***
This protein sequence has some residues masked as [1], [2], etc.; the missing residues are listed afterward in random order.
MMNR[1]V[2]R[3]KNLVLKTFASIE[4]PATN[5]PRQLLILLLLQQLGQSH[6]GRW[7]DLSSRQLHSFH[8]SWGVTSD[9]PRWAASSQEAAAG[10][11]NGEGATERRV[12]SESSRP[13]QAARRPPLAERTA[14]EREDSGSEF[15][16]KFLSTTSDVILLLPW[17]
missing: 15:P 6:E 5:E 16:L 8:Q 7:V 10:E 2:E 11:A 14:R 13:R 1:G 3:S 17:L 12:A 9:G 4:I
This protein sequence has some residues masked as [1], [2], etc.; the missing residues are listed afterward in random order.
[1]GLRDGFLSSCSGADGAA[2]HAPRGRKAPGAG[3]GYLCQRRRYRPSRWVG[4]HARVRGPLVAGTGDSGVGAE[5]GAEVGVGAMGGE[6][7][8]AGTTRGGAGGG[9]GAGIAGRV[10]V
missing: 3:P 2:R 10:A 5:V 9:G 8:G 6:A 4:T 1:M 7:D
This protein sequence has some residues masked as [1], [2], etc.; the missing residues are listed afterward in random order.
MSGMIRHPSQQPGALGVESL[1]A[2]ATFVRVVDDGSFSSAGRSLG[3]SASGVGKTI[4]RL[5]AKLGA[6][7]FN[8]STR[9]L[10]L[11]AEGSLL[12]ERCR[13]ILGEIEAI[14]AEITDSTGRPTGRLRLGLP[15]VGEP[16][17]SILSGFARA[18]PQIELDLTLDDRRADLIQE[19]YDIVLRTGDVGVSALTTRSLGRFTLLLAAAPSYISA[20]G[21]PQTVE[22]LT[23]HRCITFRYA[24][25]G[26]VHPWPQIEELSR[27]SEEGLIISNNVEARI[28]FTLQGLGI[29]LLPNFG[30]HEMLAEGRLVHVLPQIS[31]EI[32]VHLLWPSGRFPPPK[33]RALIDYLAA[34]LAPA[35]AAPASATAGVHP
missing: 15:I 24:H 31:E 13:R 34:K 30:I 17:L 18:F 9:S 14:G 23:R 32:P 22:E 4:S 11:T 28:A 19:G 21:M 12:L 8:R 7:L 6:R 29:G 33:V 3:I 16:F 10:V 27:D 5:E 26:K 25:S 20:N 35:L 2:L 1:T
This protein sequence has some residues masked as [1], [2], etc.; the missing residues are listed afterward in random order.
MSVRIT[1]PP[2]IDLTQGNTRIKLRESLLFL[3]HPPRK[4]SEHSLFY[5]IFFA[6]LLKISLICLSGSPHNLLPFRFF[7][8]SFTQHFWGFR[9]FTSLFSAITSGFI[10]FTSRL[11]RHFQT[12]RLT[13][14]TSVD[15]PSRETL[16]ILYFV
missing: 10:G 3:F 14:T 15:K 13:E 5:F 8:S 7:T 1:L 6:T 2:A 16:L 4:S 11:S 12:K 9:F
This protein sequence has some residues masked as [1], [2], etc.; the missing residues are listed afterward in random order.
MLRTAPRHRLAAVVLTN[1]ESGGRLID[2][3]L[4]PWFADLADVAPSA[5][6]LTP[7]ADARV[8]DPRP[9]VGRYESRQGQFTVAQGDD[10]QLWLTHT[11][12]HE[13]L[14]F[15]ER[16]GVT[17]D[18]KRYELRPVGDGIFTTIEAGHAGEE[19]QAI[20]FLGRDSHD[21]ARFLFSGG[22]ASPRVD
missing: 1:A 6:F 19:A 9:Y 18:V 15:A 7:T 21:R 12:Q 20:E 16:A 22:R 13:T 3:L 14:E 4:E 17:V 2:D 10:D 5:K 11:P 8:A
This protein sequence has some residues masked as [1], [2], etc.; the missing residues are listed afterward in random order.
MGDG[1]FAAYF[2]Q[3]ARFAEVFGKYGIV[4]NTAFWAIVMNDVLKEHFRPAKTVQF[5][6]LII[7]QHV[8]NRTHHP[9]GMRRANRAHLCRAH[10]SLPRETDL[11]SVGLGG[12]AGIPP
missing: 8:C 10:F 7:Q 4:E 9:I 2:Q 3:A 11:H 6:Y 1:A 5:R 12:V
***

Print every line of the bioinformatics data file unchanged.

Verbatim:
This protein sequence has some residues masked as [1], [2], etc.; the missing residues are listed afterward in random order.
MMNR[1]V[2]R[3]KNLVLKTFASIE[4]PATN[5]PRQLLILLLLQQLGQSH[6]GRW[7]DLSSRQLHSFH[8]SWGVTSD[9]PRWAASSQEAAAG[10][11]NGEGATERRV[12]SESSRP[13]QAARRPPLAERTA[14]EREDSGSEF[15][16]KFLSTTSDVILLLPW[17]
missing: 15:P 6:E 5:E 16:L 8:Q 7:V 10:E 2:E 11:A 14:R 13:R 1:G 3:S 17:L 12:A 9:G 4:I
This protein sequence has some residues masked as [1], [2], etc.; the missing residues are listed afterward in random order.
[1]GLRDGFLSSCSGADGAA[2]HAPRGRKAPGAG[3]GYLCQRRRYRPSRWVG[4]HARVRGPLVAGTGDSGVGAE[5]GAEVGVGAMGGE[6][7][8]AGTTRGGAGGG[9]GAGIAGRV[10]V
missing: 3:P 2:R 10:A 5:V 9:G 8:G 6:A 4:T 1:M 7:D
This protein sequence has some residues masked as [1], [2], etc.; the missing residues are listed afterward in random order.
MSGMIRHPSQQPGALGVESL[1]A[2]ATFVRVVDDGSFSSAGRSLG[3]SASGVGKTI[4]RL[5]AKLGA[6][7]FN[8]STR[9]L[10]L[11]AEGSLL[12]ERCR[13]ILGEIEAI[14]AEITDSTGRPTGRLRLGLP[15]VGEP[16][17]SILSGFARA[18]PQIELDLTLDDRRADLIQE[19]YDIVLRTGDVGVSALTTRSLGRFTLLLAAAPSYISA[20]G[21]PQTVE[22]LT[23]HRCITFRYA[24][25]G[26]VHPWPQIEELSR[27]SEEGLIISNNVEARI[28]FTLQGLGI[29]LLPNFG[30]HEMLAEGRLVHVLPQIS[31]EI[32]VHLLWPSGRFPPPK[33]RALIDYLAA[34]LAPA[35]AAPASATAGVHP
missing: 15:I 24:H 31:E 13:R 34:K 30:I 17:L 18:F 9:S 14:G 23:R 32:P 22:E 4:S 11:T 28:A 19:G 21:M 12:L 8:R 7:L 6:R 29:G 33:V 3:I 16:F 10:V 27:D 5:E 26:K 25:S 20:N 35:L 2:L 1:T
This protein sequence has some residues masked as [1], [2], etc.; the missing residues are listed afterward in random order.
MSVRIT[1]PP[2]IDLTQGNTRIKLRESLLFL[3]HPPRK[4]SEHSLFY[5]IFFA[6]LLKISLICLSGSPHNLLPFRFF[7][8]SFTQHFWGFR[9]FTSLFSAITSGFI[10]FTSRL[11]RHFQT[12]RLT[13][14]TSVD[15]PSRETL[16]ILYFV
missing: 10:G 3:F 14:T 15:K 13:E 5:F 8:S 7:T 1:L 6:T 2:A 16:L 4:S 11:S 12:K 9:F
This protein sequence has some residues masked as [1], [2], etc.; the missing residues are listed afterward in random order.
MLRTAPRHRLAAVVLTN[1]ESGGRLID[2][3]L[4]PWFADLADVAPSA[5][6]LTP[7]ADARV[8]DPRP[9]VGRYESRQGQFTVAQGDD[10]QLWLTHT[11][12]HE[13]L[14]F[15]ER[16]GVT[17]D[18]KRYELRPVGDGIFTTIEAGHAGEE[19]QAI[20]FLGRDSHD[21]ARFLFSGG[22]ASPRVD
missing: 1:A 6:F 19:A 9:Y 18:V 15:A 7:T 21:R 12:Q 20:E 16:A 22:R 13:T 3:L 14:E 4:E 17:V 2:D 10:D 5:K 11:P 8:A
This protein sequence has some residues masked as [1], [2], etc.; the missing residues are listed afterward in random order.
MGDG[1]FAAYF[2]Q[3]ARFAEVFGKYGIV[4]NTAFWAIVMNDVLKEHFRPAKTVQF[5][6]LII[7]QHV[8]NRTHHP[9]GMRRANRAHLCRAH[10]SLPRETDL[11]SVGLGG[12]AGIPP
missing: 8:C 10:F 7:Q 4:E 9:I 2:Q 3:A 11:H 6:Y 1:A 5:R 12:V